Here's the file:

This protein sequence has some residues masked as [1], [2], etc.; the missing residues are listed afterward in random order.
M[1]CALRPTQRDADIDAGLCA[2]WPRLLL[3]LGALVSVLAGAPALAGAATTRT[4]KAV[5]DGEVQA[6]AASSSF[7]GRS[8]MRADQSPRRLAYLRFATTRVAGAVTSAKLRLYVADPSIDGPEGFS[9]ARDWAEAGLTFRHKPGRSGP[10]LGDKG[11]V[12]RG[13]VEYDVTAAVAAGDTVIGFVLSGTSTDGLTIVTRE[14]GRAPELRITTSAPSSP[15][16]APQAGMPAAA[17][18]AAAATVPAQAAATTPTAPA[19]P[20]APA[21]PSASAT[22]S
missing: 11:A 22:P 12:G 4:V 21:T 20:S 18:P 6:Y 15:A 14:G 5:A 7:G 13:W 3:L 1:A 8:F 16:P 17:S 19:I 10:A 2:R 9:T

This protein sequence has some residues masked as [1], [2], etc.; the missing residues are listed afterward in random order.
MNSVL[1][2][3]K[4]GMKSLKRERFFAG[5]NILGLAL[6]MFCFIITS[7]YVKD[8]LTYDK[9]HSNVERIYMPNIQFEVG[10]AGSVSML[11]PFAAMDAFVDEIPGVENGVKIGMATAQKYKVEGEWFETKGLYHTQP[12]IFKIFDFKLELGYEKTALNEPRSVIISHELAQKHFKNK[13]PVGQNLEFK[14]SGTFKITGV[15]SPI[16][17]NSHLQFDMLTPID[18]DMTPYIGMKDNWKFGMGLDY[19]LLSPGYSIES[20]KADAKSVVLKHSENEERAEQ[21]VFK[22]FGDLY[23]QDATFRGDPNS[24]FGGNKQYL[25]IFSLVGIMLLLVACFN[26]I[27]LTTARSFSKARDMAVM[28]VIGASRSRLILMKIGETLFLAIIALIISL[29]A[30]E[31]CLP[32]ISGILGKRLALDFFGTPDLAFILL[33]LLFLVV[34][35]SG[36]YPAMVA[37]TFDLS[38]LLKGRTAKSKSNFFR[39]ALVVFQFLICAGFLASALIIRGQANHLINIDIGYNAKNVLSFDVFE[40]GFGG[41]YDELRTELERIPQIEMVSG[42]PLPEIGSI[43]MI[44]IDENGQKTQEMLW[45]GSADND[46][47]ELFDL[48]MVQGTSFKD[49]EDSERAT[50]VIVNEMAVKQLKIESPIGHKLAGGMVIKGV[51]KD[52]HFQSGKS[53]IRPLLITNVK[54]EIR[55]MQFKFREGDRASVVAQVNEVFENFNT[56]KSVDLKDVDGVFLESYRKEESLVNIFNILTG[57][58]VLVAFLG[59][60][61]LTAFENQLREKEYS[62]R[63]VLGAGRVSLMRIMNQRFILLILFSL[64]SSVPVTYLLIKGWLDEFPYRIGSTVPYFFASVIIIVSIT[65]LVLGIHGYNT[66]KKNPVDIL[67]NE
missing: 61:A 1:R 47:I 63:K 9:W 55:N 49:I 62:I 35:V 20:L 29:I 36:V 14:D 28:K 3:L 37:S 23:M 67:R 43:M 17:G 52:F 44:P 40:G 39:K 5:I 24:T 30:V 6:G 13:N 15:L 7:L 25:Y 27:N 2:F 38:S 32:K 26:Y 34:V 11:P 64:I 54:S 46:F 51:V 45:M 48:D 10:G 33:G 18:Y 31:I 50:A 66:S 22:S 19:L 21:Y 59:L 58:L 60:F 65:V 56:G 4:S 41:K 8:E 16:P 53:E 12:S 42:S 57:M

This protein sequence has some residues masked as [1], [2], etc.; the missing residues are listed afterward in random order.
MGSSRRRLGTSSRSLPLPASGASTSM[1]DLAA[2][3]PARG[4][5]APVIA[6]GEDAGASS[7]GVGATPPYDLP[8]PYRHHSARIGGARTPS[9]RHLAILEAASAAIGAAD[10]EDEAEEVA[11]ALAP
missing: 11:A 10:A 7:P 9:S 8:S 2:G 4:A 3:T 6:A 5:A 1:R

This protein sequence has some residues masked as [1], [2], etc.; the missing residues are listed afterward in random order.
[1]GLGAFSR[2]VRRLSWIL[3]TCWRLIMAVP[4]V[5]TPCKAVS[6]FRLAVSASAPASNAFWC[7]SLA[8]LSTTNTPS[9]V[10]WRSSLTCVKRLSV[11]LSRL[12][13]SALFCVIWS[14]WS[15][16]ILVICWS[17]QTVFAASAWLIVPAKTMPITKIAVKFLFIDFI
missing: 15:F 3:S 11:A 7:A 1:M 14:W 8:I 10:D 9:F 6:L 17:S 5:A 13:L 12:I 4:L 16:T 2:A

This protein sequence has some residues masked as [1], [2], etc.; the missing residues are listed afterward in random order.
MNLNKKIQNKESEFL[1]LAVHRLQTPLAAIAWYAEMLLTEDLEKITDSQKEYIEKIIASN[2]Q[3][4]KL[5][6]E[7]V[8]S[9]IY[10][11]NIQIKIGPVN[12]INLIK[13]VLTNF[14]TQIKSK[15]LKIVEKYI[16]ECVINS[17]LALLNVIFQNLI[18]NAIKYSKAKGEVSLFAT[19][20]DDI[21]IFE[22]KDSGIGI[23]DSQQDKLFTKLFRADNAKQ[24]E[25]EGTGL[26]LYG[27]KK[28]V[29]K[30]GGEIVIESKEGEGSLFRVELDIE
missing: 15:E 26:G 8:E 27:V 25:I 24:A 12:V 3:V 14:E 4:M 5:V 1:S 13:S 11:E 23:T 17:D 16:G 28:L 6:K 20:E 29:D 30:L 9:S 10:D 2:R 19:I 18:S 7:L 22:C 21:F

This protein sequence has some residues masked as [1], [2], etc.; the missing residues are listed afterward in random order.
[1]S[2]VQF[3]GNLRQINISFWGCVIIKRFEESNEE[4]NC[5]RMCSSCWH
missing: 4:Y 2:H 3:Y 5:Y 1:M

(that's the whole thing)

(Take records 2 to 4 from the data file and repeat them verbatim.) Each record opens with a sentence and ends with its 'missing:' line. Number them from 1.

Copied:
This protein sequence has some residues masked as [1], [2], etc.; the missing residues are listed afterward in random order.
MNSVL[1][2][3]K[4]GMKSLKRERFFAG[5]NILGLAL[6]MFCFIITS[7]YVKD[8]LTYDK[9]HSNVERIYMPNIQFEVG[10]AGSVSML[11]PFAAMDAFVDEIPGVENGVKIGMATAQKYKVEGEWFETKGLYHTQP[12]IFKIFDFKLELGYEKTALNEPRSVIISHELAQKHFKNK[13]PVGQNLEFK[14]SGTFKITGV[15]SPI[16][17]NSHLQFDMLTPID[18]DMTPYIGMKDNWKFGMGLDY[19]LLSPGYSIES[20]KADAKSVVLKHSENEERAEQ[21]VFK[22]FGDLY[23]QDATFRGDPNS[24]FGGNKQYL[25]IFSLVGIMLLLVACFN[26]I[27]LTTARSFSKARDMAVM[28]VIGASRSRLILMKIGETLFLAIIALIISL[29]A[30]E[31]CLP[32]ISGILGKRLALDFFGTPDLAFILL[33]LLFLVV[34][35]SG[36]YPAMVA[37]TFDLS[38]LLKGRTAKSKSNFFR[39]ALVVFQFLICAGFLASALIIRGQANHLINIDIGYNAKNVLSFDVFE[40]GFGG[41]YDELRTELERIPQIEMVSG[42]PLPEIGSI[43]MI[44]IDENGQKTQEMLW[45]GSADND[46][47]ELFDL[48]MVQGTSFKD[49]EDSERAT[50]VIVNEMAVKQLKIESPIGHKLAGGMVIKGV[51]KD[52]HFQSGKS[53]IRPLLITNVK[54]EIR[55]MQFKFREGDRASVVAQVNEVFENFNT[56]KSVDLKDVDGVFLESYRKEESLVNIFNILTG[57][58]VLVAFLG[59][60][61]LTAFENQLREKEYS[62]R[63]VLGAGRVSLMRIMNQRFILLILFSL[64]SSVPVTYLLIKGWLDEFPYRIGSTVPYFFASVIIIVSIT[65]LVLGIHGYNT[66]KKNPVDIL[67]NE
missing: 61:A 1:R 47:I 63:K 9:W 55:N 49:I 62:I 35:V 20:L 29:I 36:V 14:D 28:K 3:L 37:S 23:M 67:R 43:M 17:G 52:F 44:P 40:G 39:K 5:I 24:T 30:V 6:G 13:N 15:L 7:L 25:Y 27:N 2:F 38:S 32:K 26:Y 34:V 11:P 64:I 54:S 46:F 51:V 45:M 48:D 10:G 33:G 18:Y 31:I 50:A 66:S 22:S 19:L 21:Y 59:L 58:L 60:F 65:V 56:G 4:S 41:K 8:E 16:P 53:E 12:S 42:S 57:M

This protein sequence has some residues masked as [1], [2], etc.; the missing residues are listed afterward in random order.
MGSSRRRLGTSSRSLPLPASGASTSM[1]DLAA[2][3]PARG[4][5]APVIA[6]GEDAGASS[7]GVGATPPYDLP[8]PYRHHSARIGGARTPS[9]RHLAILEAASAAIGAAD[10]EDEAEEVA[11]ALAP
missing: 11:A 10:A 7:P 9:S 8:S 2:G 4:A 3:T 6:A 5:A 1:R

This protein sequence has some residues masked as [1], [2], etc.; the missing residues are listed afterward in random order.
[1]GLGAFSR[2]VRRLSWIL[3]TCWRLIMAVP[4]V[5]TPCKAVS[6]FRLAVSASAPASNAFWC[7]SLA[8]LSTTNTPS[9]V[10]WRSSLTCVKRLSV[11]LSRL[12][13]SALFCVIWS[14]WS[15][16]ILVICWS[17]QTVFAASAWLIVPAKTMPITKIAVKFLFIDFI
missing: 15:F 3:S 11:A 7:A 1:M 14:W 8:I 10:D 9:F 6:L 17:S 5:A 13:L 12:I 4:L 16:T 2:A